Malaysia said Friday its economy will grow by 5.7 percent this year, slowing to 5.4 percent in 2009, with strong domestic demand offsetting a global slowdown and high inflation.
The forecasts were much higher than those issued by institutions including the Malaysian Institute of Economic Research, which has cut its 2008 growth projection to 4.6 percent, partly due to domestic political turmoil.
Malaysia's stock market and foreign investors have been spooked since March general elections in which the opposition gained unprecedented ground, and promised to soon topple the ruling coalition.
Prime Minister Abdullah Ahmad Badawi, who announced the nation's 2009 budget Friday, said the economy had sustained "strong growth momentum" despite volatile global financial markets and rising prices.
"The underlying strength of our economy is the strong domestic demand, which has become a key driver of growth," he said in a statement, noting that the economy had grown by 6.7 percent in the first half of 2008.
"The significant transformation of the Malaysian economy has led to more diversified sources of growth," he said, citing the growing services sector and the agricultural industry which has been boosted by high commodity prices.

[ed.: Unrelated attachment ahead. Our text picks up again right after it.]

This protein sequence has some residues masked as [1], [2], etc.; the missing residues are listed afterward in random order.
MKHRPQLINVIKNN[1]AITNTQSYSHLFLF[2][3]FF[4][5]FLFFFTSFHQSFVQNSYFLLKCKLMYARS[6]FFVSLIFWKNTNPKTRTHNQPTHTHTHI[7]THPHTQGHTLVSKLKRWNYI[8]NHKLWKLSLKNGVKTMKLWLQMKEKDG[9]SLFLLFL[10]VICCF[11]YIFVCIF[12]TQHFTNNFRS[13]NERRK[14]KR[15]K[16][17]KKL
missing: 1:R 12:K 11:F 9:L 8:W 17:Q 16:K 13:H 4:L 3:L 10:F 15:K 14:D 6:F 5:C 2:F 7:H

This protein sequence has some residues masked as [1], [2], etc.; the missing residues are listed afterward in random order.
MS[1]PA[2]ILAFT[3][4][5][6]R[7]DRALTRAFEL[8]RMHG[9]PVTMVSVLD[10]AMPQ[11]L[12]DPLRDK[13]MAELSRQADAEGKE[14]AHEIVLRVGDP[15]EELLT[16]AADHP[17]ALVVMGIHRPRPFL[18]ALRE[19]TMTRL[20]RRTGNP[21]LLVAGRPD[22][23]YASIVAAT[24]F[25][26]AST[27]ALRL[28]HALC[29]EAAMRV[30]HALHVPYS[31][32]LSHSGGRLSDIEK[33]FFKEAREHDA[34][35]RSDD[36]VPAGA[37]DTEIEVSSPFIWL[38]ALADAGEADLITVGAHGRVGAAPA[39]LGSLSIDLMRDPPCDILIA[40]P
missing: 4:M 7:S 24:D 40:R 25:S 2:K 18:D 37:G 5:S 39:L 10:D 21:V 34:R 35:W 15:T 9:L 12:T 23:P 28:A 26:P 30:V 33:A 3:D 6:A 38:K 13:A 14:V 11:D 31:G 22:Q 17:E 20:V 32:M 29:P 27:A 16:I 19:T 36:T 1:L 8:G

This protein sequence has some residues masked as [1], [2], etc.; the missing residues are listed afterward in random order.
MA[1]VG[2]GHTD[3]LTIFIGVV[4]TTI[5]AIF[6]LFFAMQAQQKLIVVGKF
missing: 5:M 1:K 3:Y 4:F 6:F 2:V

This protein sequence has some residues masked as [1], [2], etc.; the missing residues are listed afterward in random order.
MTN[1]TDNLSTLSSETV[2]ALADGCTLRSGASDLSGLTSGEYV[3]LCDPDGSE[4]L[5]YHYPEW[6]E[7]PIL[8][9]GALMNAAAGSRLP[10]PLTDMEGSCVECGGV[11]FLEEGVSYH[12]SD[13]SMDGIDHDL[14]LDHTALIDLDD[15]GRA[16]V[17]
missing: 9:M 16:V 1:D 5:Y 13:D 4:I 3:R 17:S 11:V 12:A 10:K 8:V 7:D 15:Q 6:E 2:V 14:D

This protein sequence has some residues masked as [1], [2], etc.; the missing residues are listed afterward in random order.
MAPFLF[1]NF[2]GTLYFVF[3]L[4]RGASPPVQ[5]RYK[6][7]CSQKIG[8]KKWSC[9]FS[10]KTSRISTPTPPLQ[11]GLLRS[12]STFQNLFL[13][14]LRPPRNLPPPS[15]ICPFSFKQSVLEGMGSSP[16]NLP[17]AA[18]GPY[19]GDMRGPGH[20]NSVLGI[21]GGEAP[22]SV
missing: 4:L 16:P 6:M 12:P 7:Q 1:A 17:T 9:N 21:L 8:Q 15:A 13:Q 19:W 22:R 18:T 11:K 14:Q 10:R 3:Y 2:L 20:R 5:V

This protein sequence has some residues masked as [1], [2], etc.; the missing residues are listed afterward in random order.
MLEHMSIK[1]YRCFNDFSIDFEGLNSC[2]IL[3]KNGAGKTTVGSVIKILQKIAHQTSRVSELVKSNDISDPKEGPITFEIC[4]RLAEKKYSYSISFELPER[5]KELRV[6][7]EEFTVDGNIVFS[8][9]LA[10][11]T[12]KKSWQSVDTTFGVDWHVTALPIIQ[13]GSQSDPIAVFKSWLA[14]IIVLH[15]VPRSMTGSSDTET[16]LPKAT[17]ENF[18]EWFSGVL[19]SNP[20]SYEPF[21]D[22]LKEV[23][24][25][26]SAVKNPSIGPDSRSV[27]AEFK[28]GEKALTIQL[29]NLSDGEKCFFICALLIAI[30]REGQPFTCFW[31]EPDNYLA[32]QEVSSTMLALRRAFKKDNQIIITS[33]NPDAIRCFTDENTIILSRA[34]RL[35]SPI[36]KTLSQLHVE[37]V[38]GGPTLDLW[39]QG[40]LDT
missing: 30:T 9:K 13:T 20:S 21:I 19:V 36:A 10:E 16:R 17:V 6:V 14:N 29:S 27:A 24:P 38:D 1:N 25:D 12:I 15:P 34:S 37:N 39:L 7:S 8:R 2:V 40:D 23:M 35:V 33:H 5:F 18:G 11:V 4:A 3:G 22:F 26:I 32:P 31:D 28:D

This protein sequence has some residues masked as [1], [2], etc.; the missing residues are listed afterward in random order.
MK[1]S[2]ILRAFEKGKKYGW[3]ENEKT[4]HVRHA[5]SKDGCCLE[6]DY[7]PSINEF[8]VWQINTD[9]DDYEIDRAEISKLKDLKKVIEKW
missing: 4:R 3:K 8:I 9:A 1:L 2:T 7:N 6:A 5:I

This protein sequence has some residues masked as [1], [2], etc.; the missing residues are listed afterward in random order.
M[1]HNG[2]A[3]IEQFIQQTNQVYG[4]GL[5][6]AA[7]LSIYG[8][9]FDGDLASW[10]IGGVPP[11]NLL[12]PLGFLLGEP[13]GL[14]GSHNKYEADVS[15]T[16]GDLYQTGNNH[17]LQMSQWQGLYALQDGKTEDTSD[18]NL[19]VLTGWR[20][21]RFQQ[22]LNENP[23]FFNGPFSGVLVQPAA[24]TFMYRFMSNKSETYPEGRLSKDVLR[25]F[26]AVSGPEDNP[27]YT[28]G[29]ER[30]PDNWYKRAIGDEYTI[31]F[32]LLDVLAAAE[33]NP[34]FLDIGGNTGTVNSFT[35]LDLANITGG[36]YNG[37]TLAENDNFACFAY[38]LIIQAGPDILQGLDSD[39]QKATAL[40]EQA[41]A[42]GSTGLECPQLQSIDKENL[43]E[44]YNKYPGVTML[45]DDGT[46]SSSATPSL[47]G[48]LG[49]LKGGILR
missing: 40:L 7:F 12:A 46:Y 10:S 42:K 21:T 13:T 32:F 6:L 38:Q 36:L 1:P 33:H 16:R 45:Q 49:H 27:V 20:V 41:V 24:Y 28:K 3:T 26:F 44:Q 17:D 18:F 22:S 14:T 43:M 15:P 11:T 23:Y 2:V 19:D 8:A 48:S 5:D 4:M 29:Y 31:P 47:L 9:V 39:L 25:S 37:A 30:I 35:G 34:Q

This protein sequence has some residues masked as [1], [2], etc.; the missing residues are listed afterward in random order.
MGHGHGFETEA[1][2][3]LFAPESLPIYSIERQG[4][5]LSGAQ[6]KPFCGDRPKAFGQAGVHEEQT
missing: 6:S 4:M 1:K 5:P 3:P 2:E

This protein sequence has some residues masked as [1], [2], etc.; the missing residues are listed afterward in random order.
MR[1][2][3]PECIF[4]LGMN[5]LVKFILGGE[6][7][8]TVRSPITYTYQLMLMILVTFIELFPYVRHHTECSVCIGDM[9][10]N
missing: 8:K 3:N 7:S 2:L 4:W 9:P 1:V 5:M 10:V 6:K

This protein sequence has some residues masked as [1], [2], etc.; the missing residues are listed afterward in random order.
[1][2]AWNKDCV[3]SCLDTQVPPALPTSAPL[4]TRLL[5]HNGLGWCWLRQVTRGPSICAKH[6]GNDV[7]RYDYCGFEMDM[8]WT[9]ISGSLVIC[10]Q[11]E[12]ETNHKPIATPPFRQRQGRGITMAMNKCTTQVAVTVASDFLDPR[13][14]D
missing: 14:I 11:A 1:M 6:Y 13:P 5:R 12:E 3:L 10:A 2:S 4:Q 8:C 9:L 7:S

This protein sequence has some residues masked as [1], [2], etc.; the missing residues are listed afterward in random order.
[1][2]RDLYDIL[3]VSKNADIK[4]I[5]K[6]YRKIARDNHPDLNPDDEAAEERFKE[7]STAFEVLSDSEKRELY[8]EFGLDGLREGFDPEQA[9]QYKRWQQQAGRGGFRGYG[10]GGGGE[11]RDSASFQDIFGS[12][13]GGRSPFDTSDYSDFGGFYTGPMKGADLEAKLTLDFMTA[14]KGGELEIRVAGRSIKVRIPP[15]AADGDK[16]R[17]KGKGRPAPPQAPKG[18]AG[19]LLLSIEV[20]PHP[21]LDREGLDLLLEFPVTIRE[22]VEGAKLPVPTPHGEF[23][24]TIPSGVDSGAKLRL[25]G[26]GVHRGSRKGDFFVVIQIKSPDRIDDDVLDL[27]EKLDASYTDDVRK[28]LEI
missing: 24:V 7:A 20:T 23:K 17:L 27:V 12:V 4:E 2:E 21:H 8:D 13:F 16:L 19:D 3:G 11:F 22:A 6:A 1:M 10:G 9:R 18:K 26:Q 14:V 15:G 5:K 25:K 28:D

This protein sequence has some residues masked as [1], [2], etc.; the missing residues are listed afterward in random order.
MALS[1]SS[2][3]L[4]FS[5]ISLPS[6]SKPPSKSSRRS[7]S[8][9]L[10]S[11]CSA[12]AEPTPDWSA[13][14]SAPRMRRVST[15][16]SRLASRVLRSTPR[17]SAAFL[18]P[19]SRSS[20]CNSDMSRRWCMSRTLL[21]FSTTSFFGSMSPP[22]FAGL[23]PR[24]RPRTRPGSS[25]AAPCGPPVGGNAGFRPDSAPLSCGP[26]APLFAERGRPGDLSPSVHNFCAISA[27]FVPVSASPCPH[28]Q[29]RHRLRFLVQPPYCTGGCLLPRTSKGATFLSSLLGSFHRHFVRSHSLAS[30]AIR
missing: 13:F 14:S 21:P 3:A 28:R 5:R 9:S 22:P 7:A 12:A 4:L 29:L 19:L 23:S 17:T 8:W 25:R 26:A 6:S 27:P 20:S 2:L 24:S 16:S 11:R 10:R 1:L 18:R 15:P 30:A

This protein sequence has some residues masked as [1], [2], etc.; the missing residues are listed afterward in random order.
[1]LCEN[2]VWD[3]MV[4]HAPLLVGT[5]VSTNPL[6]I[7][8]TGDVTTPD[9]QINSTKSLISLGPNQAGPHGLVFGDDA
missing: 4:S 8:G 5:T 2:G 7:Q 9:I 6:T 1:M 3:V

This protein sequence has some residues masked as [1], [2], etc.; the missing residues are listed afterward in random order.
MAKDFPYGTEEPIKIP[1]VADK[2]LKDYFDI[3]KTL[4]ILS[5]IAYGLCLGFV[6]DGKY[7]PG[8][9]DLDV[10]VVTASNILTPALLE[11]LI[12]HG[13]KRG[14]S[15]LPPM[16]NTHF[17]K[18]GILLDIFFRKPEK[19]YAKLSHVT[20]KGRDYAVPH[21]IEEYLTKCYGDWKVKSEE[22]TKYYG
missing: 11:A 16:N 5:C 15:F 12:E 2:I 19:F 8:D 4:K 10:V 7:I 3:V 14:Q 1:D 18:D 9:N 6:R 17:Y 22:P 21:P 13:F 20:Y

"The government's target of 5.7 percent is based on the premise of increased government spending and strong domestic demand," said Yeah Kim Leng, an economist from Ratings Agency Malaysia.
"Our take is much more cautiously optimistic at 5.0 percent for this year's growth, taking into account the food and fuel price increases and uncertainties over the global economy," he told AFP.
The finance ministry said in a report that exports would grow by 9.3 percent in 2008 to 661.17 billion ringgit (195 billion dollars), and by 7.5 percent to 710.99 billion ringgit the following year.
Imports are expected to rise by 8.1 percent to 545.60 billion ringgit in 2008, and by 7.1 percent to 584.34 billion ringgit in 2009.
"We saw good export growth for the first half of the year but the slowdown in Europe and a possible recession there has impacted us badly," Yeah said.
The finance ministry predicted average inflation at 4.4 percent in 2008, substantially lower than the 5.5-6.0 percent forecast by the central bank in July.
"Slower global growth (in the second half) is expected to reduce the pressure on prices," it said.
Malaysians have been hard hit by the rising cost of food and an overnight 41 percent increase in petrol in June, with domestic inflation hitting a 26-year high of 8.5 percent in July.
Last Friday, Abdullah announced a 5.6 percent cut to petrol prices in what many saw as a political ploy to influence the outcome of a by-election in which opposition leader Anwar Ibrahim successfully ran to return to parliament.